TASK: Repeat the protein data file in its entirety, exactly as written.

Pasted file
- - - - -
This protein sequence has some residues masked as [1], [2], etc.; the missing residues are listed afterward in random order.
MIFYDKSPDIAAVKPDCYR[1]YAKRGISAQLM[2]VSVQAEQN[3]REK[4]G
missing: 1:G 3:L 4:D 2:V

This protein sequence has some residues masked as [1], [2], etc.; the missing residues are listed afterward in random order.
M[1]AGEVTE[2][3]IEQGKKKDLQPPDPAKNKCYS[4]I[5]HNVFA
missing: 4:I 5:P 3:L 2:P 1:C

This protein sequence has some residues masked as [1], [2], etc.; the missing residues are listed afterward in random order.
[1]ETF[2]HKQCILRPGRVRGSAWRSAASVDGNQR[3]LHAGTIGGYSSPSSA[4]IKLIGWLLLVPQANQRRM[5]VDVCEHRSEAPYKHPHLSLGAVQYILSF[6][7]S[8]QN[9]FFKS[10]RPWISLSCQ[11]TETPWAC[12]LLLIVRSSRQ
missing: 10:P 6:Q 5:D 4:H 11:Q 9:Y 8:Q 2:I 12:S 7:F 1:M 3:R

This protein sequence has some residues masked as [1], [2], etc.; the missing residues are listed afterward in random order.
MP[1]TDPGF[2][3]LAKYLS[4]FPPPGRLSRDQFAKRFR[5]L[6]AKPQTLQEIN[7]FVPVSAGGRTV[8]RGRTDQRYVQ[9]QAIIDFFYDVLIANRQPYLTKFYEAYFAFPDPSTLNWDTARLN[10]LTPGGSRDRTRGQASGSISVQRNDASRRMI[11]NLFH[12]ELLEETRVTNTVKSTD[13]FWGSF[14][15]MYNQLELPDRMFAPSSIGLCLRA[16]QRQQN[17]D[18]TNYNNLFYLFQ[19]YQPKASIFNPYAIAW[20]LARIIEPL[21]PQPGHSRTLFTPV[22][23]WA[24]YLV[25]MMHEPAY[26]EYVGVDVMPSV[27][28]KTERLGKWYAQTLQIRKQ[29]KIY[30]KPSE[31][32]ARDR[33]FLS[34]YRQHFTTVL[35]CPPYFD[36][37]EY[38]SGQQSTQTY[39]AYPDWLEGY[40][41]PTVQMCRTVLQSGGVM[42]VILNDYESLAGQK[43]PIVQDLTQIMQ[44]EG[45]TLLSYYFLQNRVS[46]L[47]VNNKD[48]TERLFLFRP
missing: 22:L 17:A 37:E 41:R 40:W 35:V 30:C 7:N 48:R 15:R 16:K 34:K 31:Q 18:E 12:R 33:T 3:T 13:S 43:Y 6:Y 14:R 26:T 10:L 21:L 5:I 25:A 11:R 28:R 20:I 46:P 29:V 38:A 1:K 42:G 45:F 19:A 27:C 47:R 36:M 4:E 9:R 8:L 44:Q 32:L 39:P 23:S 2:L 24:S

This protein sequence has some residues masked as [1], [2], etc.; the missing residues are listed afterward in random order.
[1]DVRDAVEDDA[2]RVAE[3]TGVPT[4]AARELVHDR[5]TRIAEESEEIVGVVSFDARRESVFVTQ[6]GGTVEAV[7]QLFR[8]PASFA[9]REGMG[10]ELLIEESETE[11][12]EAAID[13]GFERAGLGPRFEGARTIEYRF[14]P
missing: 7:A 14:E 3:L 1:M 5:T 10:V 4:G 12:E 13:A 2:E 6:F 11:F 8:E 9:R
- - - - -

This protein sequence has some residues masked as [1], [2], etc.; the missing residues are listed afterward in random order.
MIFYDKSPDIAAVKPDCYR[1]YAKRGISAQLM[2]VSVQAEQN[3]REK[4]G
missing: 1:G 3:L 4:D 2:V

This protein sequence has some residues masked as [1], [2], etc.; the missing residues are listed afterward in random order.
M[1]AGEVTE[2][3]IEQGKKKDLQPPDPAKNKCYS[4]I[5]HNVFA
missing: 4:I 5:P 3:L 2:P 1:C

This protein sequence has some residues masked as [1], [2], etc.; the missing residues are listed afterward in random order.
[1]ETF[2]HKQCILRPGRVRGSAWRSAASVDGNQR[3]LHAGTIGGYSSPSSA[4]IKLIGWLLLVPQANQRRM[5]VDVCEHRSEAPYKHPHLSLGAVQYILSF[6][7]S[8]QN[9]FFKS[10]RPWISLSCQ[11]TETPWAC[12]LLLIVRSSRQ
missing: 10:P 6:Q 5:D 4:H 11:Q 9:Y 8:Q 2:I 12:S 7:F 1:M 3:R

This protein sequence has some residues masked as [1], [2], etc.; the missing residues are listed afterward in random order.
MP[1]TDPGF[2][3]LAKYLS[4]FPPPGRLSRDQFAKRFR[5]L[6]AKPQTLQEIN[7]FVPVSAGGRTV[8]RGRTDQRYVQ[9]QAIIDFFYDVLIANRQPYLTKFYEAYFAFPDPSTLNWDTARLN[10]LTPGGSRDRTRGQASGSISVQRNDASRRMI[11]NLFH[12]ELLEETRVTNTVKSTD[13]FWGSF[14][15]MYNQLELPDRMFAPSSIGLCLRA[16]QRQQN[17]D[18]TNYNNLFYLFQ[19]YQPKASIFNPYAIAW[20]LARIIEPL[21]PQPGHSRTLFTPV[22][23]WA[24]YLV[25]MMHEPAY[26]EYVGVDVMPSV[27][28]KTERLGKWYAQTLQIRKQ[29]KIY[30]KPSE[31][32]ARDR[33]FLS[34]YRQHFTTVL[35]CPPYFD[36][37]EY[38]SGQQSTQTY[39]AYPDWLEGY[40][41]PTVQMCRTVLQSGGVM[42]VILNDYESLAGQK[43]PIVQDLTQIMQ[44]EG[45]TLLSYYFLQNRVS[46]L[47]VNNKD[48]TERLFLFRP
missing: 22:L 17:A 37:E 41:R 40:W 35:V 30:C 7:N 48:R 15:R 16:K 34:K 31:Q 18:E 12:R 33:T 3:T 13:S 43:Y 6:Y 14:R 26:T 10:L 21:L 5:I 25:A 11:R 28:R 20:I 46:P 29:V 38:A 1:K 42:G 45:F 19:A 27:C 47:R 36:M 4:E 9:R 8:L 44:Q 32:L 39:P 23:S 2:L 24:S

This protein sequence has some residues masked as [1], [2], etc.; the missing residues are listed afterward in random order.
[1]DVRDAVEDDA[2]RVAE[3]TGVPT[4]AARELVHDR[5]TRIAEESEEIVGVVSFDARRESVFVTQ[6]GGTVEAV[7]QLFR[8]PASFA[9]REGMG[10]ELLIEESETE[11][12]EAAID[13]GFERAGLGPRFEGARTIEYRF[14]P
missing: 7:A 14:E 3:L 1:M 5:T 10:V 4:G 12:E 13:A 2:E 6:F 11:F 8:E 9:R